This tag is associated with 15 posts

A Second Chance for Cheating: Only in Sports

The realities of professional sports don’t even come close to the realities of reality. Really. Melky Cabrera, who up until this past season was a marginal player at best, got caught — and admitted to — taking steroids. He was served up a 50-game suspension and was kept off the World Series champion San Francisco … Continue reading

Thank You, Yankees

The Yankees season comes to an end, but there’s really no reason to be upset. Continue reading

Welcome to the No-Hit Club, Mets

The Mets’s no-hitter is what makes baseball great. Continue reading

Loose Thoughts on Sport Work Stoppages

Should the NBA forfeit its season, my generation will have witnessed 2 of the 4 major US sports to lose a season due to labor disputes. The NHL lost the 2004-2005 season. Unfortunately for fans, this is a recurring trend over the last 30 years. Since 1982, all 4 major US sports have sustained work-stoppages. Baseball: 1981, 1994-1995; Football: 1982, 1987, 2011; Hockey: 1994-1995; 2004-2005; Basketball: 1998-1999, 2011-2012. Continue reading


Yesterday, April 15th, was, as noticed on here, a day that has a significant amount of history to it. One thing left of that list, was that it was the day that Jackie Robinson broke baseball’s color barrier. To honor Jackie’s influence in baseball, Major League Baseball retired his number, 42, several years ago and has proceeded to have its players wear number 42 every April 15th.
The only active player who gets to wear 42 every other day of the year is the incomparable Mariano Rivera. But, interestingly, the number 42 has a certain significance in baseball history.
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The Fate of US Soccer?

With the World Cup now complete (and apparently determined by a cephalopod mollusk), the question many in the US are asking is: will the success of the American team yield positive results for MLS (or even American soccer in general)?
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It’s All About How You Relax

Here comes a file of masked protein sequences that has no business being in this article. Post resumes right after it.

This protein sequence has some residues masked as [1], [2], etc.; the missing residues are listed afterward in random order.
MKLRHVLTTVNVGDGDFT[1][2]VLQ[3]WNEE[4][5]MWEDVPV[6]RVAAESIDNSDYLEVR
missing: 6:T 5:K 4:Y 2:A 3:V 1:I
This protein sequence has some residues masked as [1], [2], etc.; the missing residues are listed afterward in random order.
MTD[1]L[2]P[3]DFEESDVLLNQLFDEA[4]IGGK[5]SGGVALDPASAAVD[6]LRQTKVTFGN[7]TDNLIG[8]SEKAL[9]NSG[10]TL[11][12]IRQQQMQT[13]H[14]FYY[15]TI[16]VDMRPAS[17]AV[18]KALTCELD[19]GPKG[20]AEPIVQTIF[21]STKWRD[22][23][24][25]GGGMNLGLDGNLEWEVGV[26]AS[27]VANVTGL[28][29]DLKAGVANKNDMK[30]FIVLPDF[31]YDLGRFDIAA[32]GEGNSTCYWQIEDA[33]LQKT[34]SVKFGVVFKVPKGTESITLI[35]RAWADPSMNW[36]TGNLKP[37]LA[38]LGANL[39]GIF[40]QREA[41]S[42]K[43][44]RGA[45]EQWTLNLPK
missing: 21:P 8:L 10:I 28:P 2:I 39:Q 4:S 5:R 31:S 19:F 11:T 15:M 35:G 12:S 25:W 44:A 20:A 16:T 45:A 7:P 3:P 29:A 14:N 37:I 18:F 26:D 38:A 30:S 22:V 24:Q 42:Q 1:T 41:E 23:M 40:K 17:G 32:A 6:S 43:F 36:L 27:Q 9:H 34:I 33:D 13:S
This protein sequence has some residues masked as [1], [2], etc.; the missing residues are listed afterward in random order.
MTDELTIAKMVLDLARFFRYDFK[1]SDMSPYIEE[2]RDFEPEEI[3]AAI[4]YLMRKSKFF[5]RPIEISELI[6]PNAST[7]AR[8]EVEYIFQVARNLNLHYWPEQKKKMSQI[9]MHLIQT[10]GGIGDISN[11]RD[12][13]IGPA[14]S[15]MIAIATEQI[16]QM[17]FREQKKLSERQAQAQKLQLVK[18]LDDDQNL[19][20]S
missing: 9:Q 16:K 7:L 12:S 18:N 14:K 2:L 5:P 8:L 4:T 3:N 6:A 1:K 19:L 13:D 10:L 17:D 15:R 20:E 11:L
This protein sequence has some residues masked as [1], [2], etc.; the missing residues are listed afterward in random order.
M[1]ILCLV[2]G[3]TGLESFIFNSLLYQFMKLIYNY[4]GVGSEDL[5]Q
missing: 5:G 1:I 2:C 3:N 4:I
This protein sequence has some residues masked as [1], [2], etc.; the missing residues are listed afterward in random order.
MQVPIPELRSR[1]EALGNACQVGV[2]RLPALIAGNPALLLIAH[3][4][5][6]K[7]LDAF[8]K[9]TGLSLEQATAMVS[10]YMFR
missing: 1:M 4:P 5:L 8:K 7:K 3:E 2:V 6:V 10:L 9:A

I am not an athlete. When I was younger I was athletic, but make no mistake, I was not an athlete. I could hold my own in hoops, played baseball for 3 years for my high school and could throw a football, but I knew early on in life that sports would never be more than a hobby. Sports was an outlet for me to learn about rules and morality and systems. A lot of systems.
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Perspective at the Park

A couple weekends ago, a bunch of my close friends got together in Brooklyn’s Prospect Park to do some of the things we’ve been doing together for more than 20 years: BBQ, argue, play whiffle ball, make fun of each other, argue, throw the baseball around, argue, complain, make fun of each other, BBQ. Essentially, we revert to our 10-year-old selves.
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Three Laws of Social Media

This post originally ran on the Huffington Post
Social media. Two average-sized words that carry a tremendous amount of meaning. However, we have yet to create a working operational definition for social media…
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How I’m Becoming A Real Person

Last week, I participated in a Web 2.0 panel about trust and journalism with Dan Patterson of ABC News and Jen Nedeau of Air America. This was the first panel I’ve sat on and as I look at the past year or so, I’m starting to see a clearer picture of how I’M quickly becoming … Continue reading

The Great Debate…Or Not

Democracy is messy. It’s a truth that we usually ignore because democracy is usually wrapped up in red, white and blue balloons, tiny American flags and the occasional hanging chad. But as we see, night after night in some VFW hall or some community college classroom, making sure everyone has their voice heard is a … Continue reading

MJ -My Generation’s First American Idol

People die every minute of every day. It’s a sad, yet unavoidable fact of life. As a species we have developed coping mechanisms to honor and remember those in our lives who have touched us – emotionally, spiritually, intellectually, etc. And when someone famous dies, these coping mechanisms turn from private to public support. When … Continue reading

MLB and steroids: A Messaging Issue

I wrote this in January of ’08, right after the Mitchell Report (which we all know was a waste of time and money) was released, for a former employer (of which, I’m not sure it even was published). With new allegations of Alex Rodriguez’ apparent steroid use, I thought Major League Baseball and communications people … Continue reading

The 500 million dollar signings

I was touring the nation’s largest residency the last week of December when I received a text message from my stats-obsessed cousin that the Yankees have signed Mark Teixeria. I let out a little whoop and the other visitors at the Biltmore in Asheville, NC looked at me like I was, well, a damned yankee. … Continue reading

The Religion of Baseball

The Yankees just won their 85th game of the season, which also happened to be the last game at the venerable Yankee Stadium. If you watched ESPN today, you could be forgiven if you thought that this was Game 7 of the World Series. For a sport that was once lampooned as being too prissy … Continue reading